Over the past few days, the big news has been the constantly evolving story that Bayern Munich and RB Leipzig manager Julian Nagelsmann are closing in on a deal. The big roadblock is the price tag on Nagelsmann and how Bayern Munich and RB Leipzig can work out a fair fee.
Regardless of that though, the key will be how Nagelsmann can work with Bayern’s existing cast of characters. As we have seen in the past, a new manager does not always value the current players on the roster at Bayern Munich.
In the first post of this two-part series, we examined some players who could benefit from the change and now we look at some others who might want to start to looking for their next stop.
With Nagelsmann typically favoring a 3-4-1-2 formation, it is unclear if the coach will continue with that alignment or adapt to a standard Bayern Munich 4-2-3-1. That decision alone, will play a big role in determining what players will fit in under the new regime.
For the purposes of this exercise, we are going to assume that Nagelsmann — unlike Niko Kovac — will be given free reign to change the formation to his liking.
- Thomas Müller: Müller’s value to Bayern Munich is undeniable, but will he have a role under Nagelsmann? It would be easy to think Müller could slot in as the second striker up-top or as the attacking midfielder behind the two strikers with aplomb, but history tells us that new coaches often to not “get” Müller nor understand everything he brings to the table. In addition, with Jamal Musiala, Serge Gnabry, Leroy Sane, and Kingsley Coman all without certain positions in a 3-4-1-2, Müller could once again be pushed to the backburner while a new coach tries to get Müller-esque production and performances from lesser-equipped players. If we are assessing risk, Müller’s position is certainly precarious despite his proven value to the club.
- Kingsley Coman: Coman is among the players on Bayern Munich’s “contract extension” radar, but his skill-set is more of a traditional winger than wing-back or striker. More, would the Frenchman be inclined to extend his deal with a team that will not be able to deploy him at his best position? When looking at risk once more, Coman is probably not loving the prospects for his future should Nagelsmann implement his system. Coman’s fade to his old, inconsistent form over the past few months also could give both sides a reason to hesitate on moving forward together as well should Nagelsmann be granted the power to run his own system.
- Leroy Sane: Sporting director Hasan “Brazzo” Salihamidzic’s “white whale” could go from “wing savior” to “part-time striker” in the matter of one season. Even with his newfound commitment to tracking back and defending (and actually doing it very well), Sane is another man who might not have a true position if Nagelsmann implements his system. If we believe the worst of what we heard of Brazzo during this saga with Hansi Flick, it does not seem as if he is afraid to exert his influence over a coach. Would Brazzo be willing to let his prized transfer wallow away on the bench? Probably not.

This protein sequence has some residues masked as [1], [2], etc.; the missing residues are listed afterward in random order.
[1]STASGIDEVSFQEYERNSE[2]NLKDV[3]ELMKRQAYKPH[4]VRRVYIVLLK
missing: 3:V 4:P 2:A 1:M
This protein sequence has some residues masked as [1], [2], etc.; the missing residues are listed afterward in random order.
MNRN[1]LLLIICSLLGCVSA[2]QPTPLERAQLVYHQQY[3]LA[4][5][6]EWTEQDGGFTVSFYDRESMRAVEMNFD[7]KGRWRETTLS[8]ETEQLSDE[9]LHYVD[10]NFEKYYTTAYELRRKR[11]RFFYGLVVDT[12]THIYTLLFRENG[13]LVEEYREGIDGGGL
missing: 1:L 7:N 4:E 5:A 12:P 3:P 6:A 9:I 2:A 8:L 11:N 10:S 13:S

- Serge Gnabry: Of the three wing options, Gnabry is the best-positioned to succeed under Nagelsmann. Gnabry, of course, played for Nagelsmann at Hoffenheim and was effective in playing at the top of the formation. Could Gnabry be the complimentary striker to Robert Lewandowski? It seems as if the Germany international is well-poised to do so, but he also would be losing the ability to play wing. It is unclear — as of now — if Gnabry could make the move to playing wing-back, but the feeling here is that should Nagelsmann play a 3-4-2-1, Gnabry would be limited to playing as a strike partner to Lewandowski.
- Chris Richards: The Alabama native is proving what some of us already knew — he was destined for success. While the versatile defender offers much to Bayern Munich, it seems like some chips would have to fall for there to be room for Richards on the roster. The 21-year-old has proven that he is a starting-caliber player in the Bundesliga right now, so there really is no incentive for him to go back to Munich to take on a role as a deep reserve. For Richards to re-join the roster, either Niklas Süle or Benjamin Pavard would likely have to leave Munich — which is possible. Could a longer loan at Hoffenheim be in the cards? It seems like all three parties would be amiable to that set-up, which would buy Bayern Munich a bit more time to map out what the future of its central defense will look like.
Potential Loser — Outside the Box
- Alexander Nübel: A new coach coming into a veteran team with a strong-willed captain, who never wants to come off the field could be a volatile mix — but Nagelsmann is probably too smart to fall into a trap of feuding with a player like Manuel Neuer right off the bat. Neuer is known for his stringent belief that he always needs to be on the field, which means that Nagelsmann is probably not going to want to upset that. Nübel, meanwhile, is already bitter about not getting much field time this season. For everyone’s sake, Nübel should take a loan somewhere or request to be sold. It would seem like Neuer has at least another two years left as the starter in Munich. Neuer’s contract ends in 2023.